I was a RAP a number of years ago. My position, while not TT, was a completely independent position. After two years, I decided to become an industry scientist.

John

Research assistant professor

PostPosted: Wed May 17, 2006 8:25 pm
by Beth

Just curious... There is a lot of talk on this forum about one's academic career being basically over after 7, 8, or "x" number of years postdoc-ing. But don't many of us know at least one faculty member who did more than one post-doc? Or someone who did a spectacular, if slightly longer, post-doc? I know that these are exceptions, not the rule... But many of you seem pretty harsh on P.V., and you don't even know what his/her publication record is, record of grant funding, or even discipline.

Research assistant professor

PostPosted: Wed May 17, 2006 9:33 pm
by P.V.
While I agree with all of you, I agree the most with Beth.

I stand guilty of not providing my identity or publication record, but in the intervening years, I have published one first author MCB, one sixth author Nature medicine, and four other author middle class publications. I have produced something every year. Because I am working on genetically modified mouse models, I have at least a modestly legitimate excuse of taking time in creating and characterizing them.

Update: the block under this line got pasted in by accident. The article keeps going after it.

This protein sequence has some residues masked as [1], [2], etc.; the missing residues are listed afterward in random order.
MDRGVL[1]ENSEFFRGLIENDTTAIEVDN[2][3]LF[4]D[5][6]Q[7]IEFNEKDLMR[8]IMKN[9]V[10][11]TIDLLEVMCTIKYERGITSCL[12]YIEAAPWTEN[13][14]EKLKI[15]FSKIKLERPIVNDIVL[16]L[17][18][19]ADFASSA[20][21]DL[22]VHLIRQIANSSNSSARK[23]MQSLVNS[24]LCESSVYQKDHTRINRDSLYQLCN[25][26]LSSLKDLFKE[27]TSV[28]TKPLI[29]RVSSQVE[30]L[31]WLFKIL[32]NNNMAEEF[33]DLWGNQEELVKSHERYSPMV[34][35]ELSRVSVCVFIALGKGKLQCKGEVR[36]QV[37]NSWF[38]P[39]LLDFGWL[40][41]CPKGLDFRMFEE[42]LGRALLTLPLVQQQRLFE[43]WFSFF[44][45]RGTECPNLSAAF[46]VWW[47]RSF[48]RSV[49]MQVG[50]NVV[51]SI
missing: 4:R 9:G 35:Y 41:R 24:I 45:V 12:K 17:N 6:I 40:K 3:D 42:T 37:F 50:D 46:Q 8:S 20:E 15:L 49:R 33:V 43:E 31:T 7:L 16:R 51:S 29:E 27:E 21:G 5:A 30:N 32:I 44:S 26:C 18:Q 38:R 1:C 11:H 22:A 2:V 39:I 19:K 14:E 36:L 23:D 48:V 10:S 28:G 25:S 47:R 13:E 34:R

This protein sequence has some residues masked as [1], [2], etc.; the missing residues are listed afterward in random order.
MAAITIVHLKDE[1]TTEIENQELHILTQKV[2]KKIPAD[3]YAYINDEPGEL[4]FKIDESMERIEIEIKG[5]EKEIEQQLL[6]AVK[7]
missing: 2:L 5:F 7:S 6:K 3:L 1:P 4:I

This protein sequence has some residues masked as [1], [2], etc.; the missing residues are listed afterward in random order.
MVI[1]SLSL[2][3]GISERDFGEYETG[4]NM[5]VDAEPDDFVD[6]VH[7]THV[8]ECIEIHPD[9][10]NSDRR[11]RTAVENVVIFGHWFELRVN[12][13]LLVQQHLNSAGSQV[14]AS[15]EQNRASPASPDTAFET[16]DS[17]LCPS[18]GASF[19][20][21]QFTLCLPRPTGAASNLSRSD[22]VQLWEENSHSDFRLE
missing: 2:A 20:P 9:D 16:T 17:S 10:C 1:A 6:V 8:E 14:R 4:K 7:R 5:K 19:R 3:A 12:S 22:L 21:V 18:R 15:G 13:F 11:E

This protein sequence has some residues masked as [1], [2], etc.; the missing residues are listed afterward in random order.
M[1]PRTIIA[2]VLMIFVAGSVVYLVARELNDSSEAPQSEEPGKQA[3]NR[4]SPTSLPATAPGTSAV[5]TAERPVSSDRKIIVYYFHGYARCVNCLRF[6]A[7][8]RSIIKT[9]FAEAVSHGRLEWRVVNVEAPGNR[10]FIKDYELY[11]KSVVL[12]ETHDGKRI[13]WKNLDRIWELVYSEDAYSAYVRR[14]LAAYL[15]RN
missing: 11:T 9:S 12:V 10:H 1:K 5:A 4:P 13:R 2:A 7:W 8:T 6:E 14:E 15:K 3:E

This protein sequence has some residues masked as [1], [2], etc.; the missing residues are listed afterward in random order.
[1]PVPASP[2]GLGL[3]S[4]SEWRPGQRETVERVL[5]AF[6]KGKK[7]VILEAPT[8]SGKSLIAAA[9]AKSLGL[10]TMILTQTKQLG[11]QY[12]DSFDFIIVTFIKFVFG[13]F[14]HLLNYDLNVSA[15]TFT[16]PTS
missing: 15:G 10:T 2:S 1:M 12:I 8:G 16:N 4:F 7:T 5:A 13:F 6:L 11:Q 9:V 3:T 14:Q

For last three years, I have held a mentored NIH grant worth 100,000/year. The project is nearing completion with positive results.

But as most of you might have judged by now, this record is not sufficient for getting a good faculty position, so I am waiting for three more first author publications in next six-eight months, for all of which, I have most figures ready, one is being communicated to a very high profile journal. Our lab is not stranger to high profile journals, so it is not a flight of fancy.

My PI is not offering me a faculty position, not because of his not-so-high regard about my capability, but because he will lead a department, where I would not at all fit in with my research focus. So, he can not do anything about it.

My reasons for considering RAP is because it will give me a fresh title in a long while, which will make my non-scieitific friends and family happy, while giving me a modest raise in the salary. In addition, I may land a R23 or private fund award, which reqire as their application criteria, a beyohnd-postdoc position, and if I get such an award, it can put me in a better place for landing a faculty position and beyond.

So, I would again like to re-focus the conversation on what should I choose (Postdoc or RAP) and not what are my chances of getting a faculty position, for which I believe I will come back to you again in 6 months.